VIDEO: U.S. emissions increased in 2022, plus climate talks at Davos

February 1, 2023

The Week in Sustainability – January 30–February 3, 2023

About The Week in Sustainability

Each week, Sustain.Life’s sustainability team offers commentary about the week’s most pressing issues and stories in sustainability and ESG. Watch every episode here.

U.S. carbon emissions increased by 1.3% in 2022

Let’s look at some good emissions news along with some bad. 

First, the bad: In 2022, carbon emissions in the U.S. increased by 1.3%, according to Rhodium’s latest analysis. While much lower than the 6% increase we saw in 2021 any increase is a trend in the wrong direction. The continued use of natural gas mostly explains the increase. We often see natural gas offered as a lower carbon alternative to coal, and that should raise a little greenwashing flag for everyone. The comparison only considers the burning of these fossil fuels and ignores the fact that natural gas is mostly methanogenic. That means that while burning natural gas is cleaner than coal, the methane leaks during extraction and transport are incredibly detrimental. 

The good: Renewables successfully overtook coal for the first time in decades. We can confidently bet on this remaining the case because coal has been on the decline for a while now, and renewables are getting cheaper.   

Climate talks at Davos mean no more silos

The 53rd annual World Economic Forum (WEF) conference in Davos wrapped in January. It focused on four main pillars: the energy and food crisis, conventional economic issues, technologies, and social vulnerabilities.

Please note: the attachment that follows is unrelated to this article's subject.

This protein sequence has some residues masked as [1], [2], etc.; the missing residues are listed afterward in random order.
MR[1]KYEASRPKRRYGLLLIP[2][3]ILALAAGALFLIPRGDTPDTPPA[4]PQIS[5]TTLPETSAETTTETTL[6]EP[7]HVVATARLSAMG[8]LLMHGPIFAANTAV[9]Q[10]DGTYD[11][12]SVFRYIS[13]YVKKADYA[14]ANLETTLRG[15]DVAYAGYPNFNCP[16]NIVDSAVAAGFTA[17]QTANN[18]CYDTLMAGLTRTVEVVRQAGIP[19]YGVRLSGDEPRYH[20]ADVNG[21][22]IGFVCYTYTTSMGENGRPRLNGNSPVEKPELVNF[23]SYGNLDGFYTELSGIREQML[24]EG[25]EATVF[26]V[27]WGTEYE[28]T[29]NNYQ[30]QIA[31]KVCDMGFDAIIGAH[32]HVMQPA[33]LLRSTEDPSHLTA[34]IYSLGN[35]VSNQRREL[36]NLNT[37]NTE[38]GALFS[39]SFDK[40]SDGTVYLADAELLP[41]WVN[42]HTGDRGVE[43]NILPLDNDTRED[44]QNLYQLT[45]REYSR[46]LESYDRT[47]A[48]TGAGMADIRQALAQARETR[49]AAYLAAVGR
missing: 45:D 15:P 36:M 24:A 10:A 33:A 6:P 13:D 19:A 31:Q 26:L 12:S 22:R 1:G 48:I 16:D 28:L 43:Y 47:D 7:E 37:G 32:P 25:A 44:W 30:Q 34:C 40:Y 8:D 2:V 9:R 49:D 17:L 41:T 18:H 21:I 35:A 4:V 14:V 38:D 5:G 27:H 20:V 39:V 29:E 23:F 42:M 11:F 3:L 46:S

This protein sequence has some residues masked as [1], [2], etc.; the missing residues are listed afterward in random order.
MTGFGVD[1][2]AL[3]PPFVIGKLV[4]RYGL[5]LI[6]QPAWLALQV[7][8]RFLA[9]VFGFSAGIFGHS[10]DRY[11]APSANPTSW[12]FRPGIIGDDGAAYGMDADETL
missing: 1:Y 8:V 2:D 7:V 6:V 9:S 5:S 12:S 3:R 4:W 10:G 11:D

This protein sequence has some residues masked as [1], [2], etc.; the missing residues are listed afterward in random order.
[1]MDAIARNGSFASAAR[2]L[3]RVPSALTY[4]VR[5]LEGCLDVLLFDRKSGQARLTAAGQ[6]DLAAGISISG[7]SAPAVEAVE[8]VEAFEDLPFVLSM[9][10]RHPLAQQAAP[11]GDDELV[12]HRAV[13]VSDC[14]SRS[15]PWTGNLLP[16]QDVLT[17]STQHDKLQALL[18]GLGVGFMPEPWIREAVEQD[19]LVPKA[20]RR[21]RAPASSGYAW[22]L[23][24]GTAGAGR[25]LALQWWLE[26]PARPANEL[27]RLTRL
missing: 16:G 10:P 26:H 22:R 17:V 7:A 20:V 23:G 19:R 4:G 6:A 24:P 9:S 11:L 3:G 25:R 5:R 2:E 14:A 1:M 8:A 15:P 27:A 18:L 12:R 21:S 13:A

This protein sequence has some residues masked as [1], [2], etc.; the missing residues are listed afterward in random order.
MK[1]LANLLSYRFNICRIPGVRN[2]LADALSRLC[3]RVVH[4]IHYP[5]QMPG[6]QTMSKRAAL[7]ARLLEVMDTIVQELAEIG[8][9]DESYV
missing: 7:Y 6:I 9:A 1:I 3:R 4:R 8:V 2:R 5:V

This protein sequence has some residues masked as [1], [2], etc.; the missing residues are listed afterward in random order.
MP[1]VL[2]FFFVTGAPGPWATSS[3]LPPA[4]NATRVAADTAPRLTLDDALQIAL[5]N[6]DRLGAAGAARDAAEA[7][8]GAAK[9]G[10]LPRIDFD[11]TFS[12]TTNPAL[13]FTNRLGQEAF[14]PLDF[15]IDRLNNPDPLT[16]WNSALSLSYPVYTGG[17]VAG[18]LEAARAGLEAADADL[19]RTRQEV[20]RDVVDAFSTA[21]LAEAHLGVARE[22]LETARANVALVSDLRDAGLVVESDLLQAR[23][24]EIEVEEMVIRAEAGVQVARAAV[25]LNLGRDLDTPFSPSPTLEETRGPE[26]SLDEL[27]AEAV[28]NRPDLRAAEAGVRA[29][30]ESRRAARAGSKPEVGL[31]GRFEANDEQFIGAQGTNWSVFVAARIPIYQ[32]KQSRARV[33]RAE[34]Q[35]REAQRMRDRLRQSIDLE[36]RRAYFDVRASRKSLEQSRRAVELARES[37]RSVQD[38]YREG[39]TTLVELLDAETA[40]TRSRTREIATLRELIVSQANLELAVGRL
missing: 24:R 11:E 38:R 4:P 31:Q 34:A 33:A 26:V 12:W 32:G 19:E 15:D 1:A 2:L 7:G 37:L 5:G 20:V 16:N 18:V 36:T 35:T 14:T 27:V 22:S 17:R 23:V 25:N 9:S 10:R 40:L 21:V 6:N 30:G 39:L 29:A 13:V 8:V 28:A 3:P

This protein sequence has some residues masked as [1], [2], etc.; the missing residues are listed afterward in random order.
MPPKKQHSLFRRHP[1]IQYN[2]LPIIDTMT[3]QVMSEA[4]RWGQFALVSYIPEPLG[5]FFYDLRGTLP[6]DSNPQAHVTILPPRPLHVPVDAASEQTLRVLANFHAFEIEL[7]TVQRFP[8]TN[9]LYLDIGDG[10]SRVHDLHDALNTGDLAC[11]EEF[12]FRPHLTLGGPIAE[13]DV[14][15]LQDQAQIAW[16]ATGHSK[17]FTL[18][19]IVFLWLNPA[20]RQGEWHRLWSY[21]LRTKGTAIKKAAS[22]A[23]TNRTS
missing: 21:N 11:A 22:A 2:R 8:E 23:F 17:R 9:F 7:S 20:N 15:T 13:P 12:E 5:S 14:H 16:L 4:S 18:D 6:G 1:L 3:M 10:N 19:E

With climate as a key subject at the conference, it’s clear that climate issues are no longer siloed. Climate as a topic of conversation used to compete with other issues like employment or inflation, but now world leaders see how climate issues are directly connected to the economy. 

Event: Preparing for third-party assurance

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In this webinar, our team will walk through Sustain.Life’s new verification and assurance support feature and how it enables companies to quickly share their emissions data with assurance providers.

Event: Preparing for third-party assurance

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Editorial statement
At Sustain.Life, our goal is to provide the most up-to-date, objective, and research-based information to help readers make informed decisions. Written by practitioners and experts, articles are grounded in research and experience-based practices. All information has been fact-checked and reviewed by our team of sustainability professionals to ensure content is accurate and aligns with current industry standards. Articles contain trusted third-party sources that are either directly linked to the text or listed at the bottom to take readers directly to the source.
Sustain.Life Team
Sustain.Life’s teams of sustainability practitioners and experts often collaborate on articles, videos, and other content.
Alyssa Rade
Alyssa Rade is the chief sustainability officer at Sustain.Life. She has over ten years of corporate sustainability experience and guides Sustain.Life’s platform features.
The takeaway

– U.S. carbon emissions increased by 1.3% in 2022, mostly due to the continued use of natural gas. However, renewables have overtaken coal for the first time in decades.  

– The 53rd annual World Economic Forum (WEF) conference in Davos wrapped in January. The conference’s agenda was focused on the energy and food crisis, economic issues, technologies, and social vulnerabilities, plus initiatives and alliances that were formed as a result of the discussions.